http://www.ncbi.nlm.nih.gov/pmc/articles/PMC4334201PMC
February 2015

DNA replication catalyzed by herpes simplex virus type 1 proteins reveals trombone loops at the fork.

J Biol Chem 2015 Jan 3;290(5):2539-45. Epub 2014 Dec 3.

From the Lineberger Comprehensive Cancer Center, University of North Carolina at Chapel Hill, Chapel Hill, North Carolina 27599-7295

Using purified replication factors encoded by herpes simplex virus type 1 and a 70-base minicircle template, we obtained robust DNA synthesis with leading strand products of >20,000 nucleotides and lagging strand fragments from 600 to 9,000 nucleotides as seen by alkaline gel electrophoresis. ICP8 was crucial for the synthesis on both strands. Visualization of the deproteinized products using electron microscopy revealed long, linear dsDNAs, and in 87%, one end, presumably the end with the 70-base circle, was single-stranded. The remaining 13% had multiple single-stranded segments separated by dsDNA segments 500 to 1,000 nucleotides in length located at one end. These features are diagnostic of the trombone mechanism of replication. Indeed, when the products were examined with the replication proteins bound, a dsDNA loop was frequently associated with the replication complex located at one end of the replicated DNA. Furthermore, the frequency of loops correlated with the fraction of DNA undergoing Okazaki fragment synthesis.
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http://dx.doi.org/10.1074/jbc.M114.623009DOI Listing
http://www.ncbi.nlm.nih.gov/pmc/articles/PMC4317027PMC
January 2015

TRF1 and TRF2 differentially modulate Rad51-mediated telomeric and nontelomeric displacement loop formation in vitro.

Biochemistry 2014 Sep 21;53(34):5485-95. Epub 2014 Aug 21.

Curriculum in Genetics and Molecular Biology, University of North Carolina , Chapel Hill, North Carolina 27599, United States.

A growing body of literature suggests that the homologous recombination/repair (HR) pathway cooperates with components of the shelterin complex to promote both telomere maintenance and nontelomeric HR. This may be due to the ability of both HR and shelterin proteins to promote strand invasion, wherein a single-stranded DNA (ssDNA) substrate base pairs with a homologous double-stranded DNA (dsDNA) template displacing a loop of ssDNA (D-loop). Rad51 recombinase catalyzes D-loop formation during HR, and telomere repeat binding factor 2 (TRF2) catalyzes the formation of a telomeric D-loop that stabilizes a looped structure in telomeric DNA (t-loop) that may facilitate telomere protection. We have characterized this functional interaction in vitro using a fluorescent D-loop assay measuring the incorporation of Cy3-labeled 90-nucleotide telomeric and nontelomeric substrates into telomeric and nontelomeric plasmid templates. We report that preincubation of a telomeric template with TRF2 inhibits the ability of Rad51 to promote telomeric D-loop formation upon preincubation with a telomeric substrate. This suggests Rad51 does not facilitate t-loop formation and suggests a mechanism whereby TRF2 can inhibit HR at telomeres. We also report a TRF2 mutant lacking the dsDNA binding domain promotes Rad51-mediated nontelomeric D-loop formation, possibly explaining how TRF2 promotes nontelomeric HR. Finally, we report telomere repeat binding factor 1 (TRF1) promotes Rad51-mediated telomeric D-loop formation, which may facilitate HR-mediated replication fork restart and explain why TRF1 is required for efficient telomere replication.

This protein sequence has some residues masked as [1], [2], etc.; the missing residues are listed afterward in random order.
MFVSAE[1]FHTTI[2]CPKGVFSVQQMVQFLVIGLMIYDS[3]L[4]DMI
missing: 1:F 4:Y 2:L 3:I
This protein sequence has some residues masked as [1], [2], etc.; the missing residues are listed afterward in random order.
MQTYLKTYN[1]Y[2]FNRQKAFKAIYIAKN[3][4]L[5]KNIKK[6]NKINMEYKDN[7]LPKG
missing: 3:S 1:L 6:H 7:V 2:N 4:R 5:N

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http://dx.doi.org/10.1021/bi5006249DOI Listing
http://www.ncbi.nlm.nih.gov/pmc/articles/PMC4151696PMC
September 2014

Top3α is required during the convergent migration step of double Holliday junction dissolution.

PLoS One 2014 2;9(1):e83582. Epub 2014 Jan 2.

Department of Biochemistry, Duke University Medical Center, Durham, North Carolina, United States of America ; Institute of Cellular and Organismic Biology, Academia Sinica, Taipei, Taiwan.

Although Blm and Top3α are known to form a minimal dissolvasome that can uniquely undo a double Holliday junction structure, the details of the mechanism remain unknown. It was originally suggested that Blm acts first to create a hemicatenane structure from branch migration of the junctions, followed by Top3α performing strand passage to decatenate the interlocking single strands. Recent evidence suggests that Top3α may also be important for assisting in the migration of the junctions. Using a mismatch-dHJ substrate (MM-DHJS) and eukaryotic Top1 (in place of Top3α), we show that the presence of a topoisomerase is required for Blm to substantially migrate a topologically constrained Holliday junction. When investigated by electron microscopy, these migrated structures did not resemble a hemicatenane. However, when Blm is together with Top3α, the dissolution reaction is processive with no pausing at a partially migrated structure. Potential mechanisms are discussed.
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http://journals.plos.org/plosone/article?id=10.1371/journal.pone.0083582PLOS
http://www.ncbi.nlm.nih.gov/pmc/articles/PMC3879244PMC
November 2014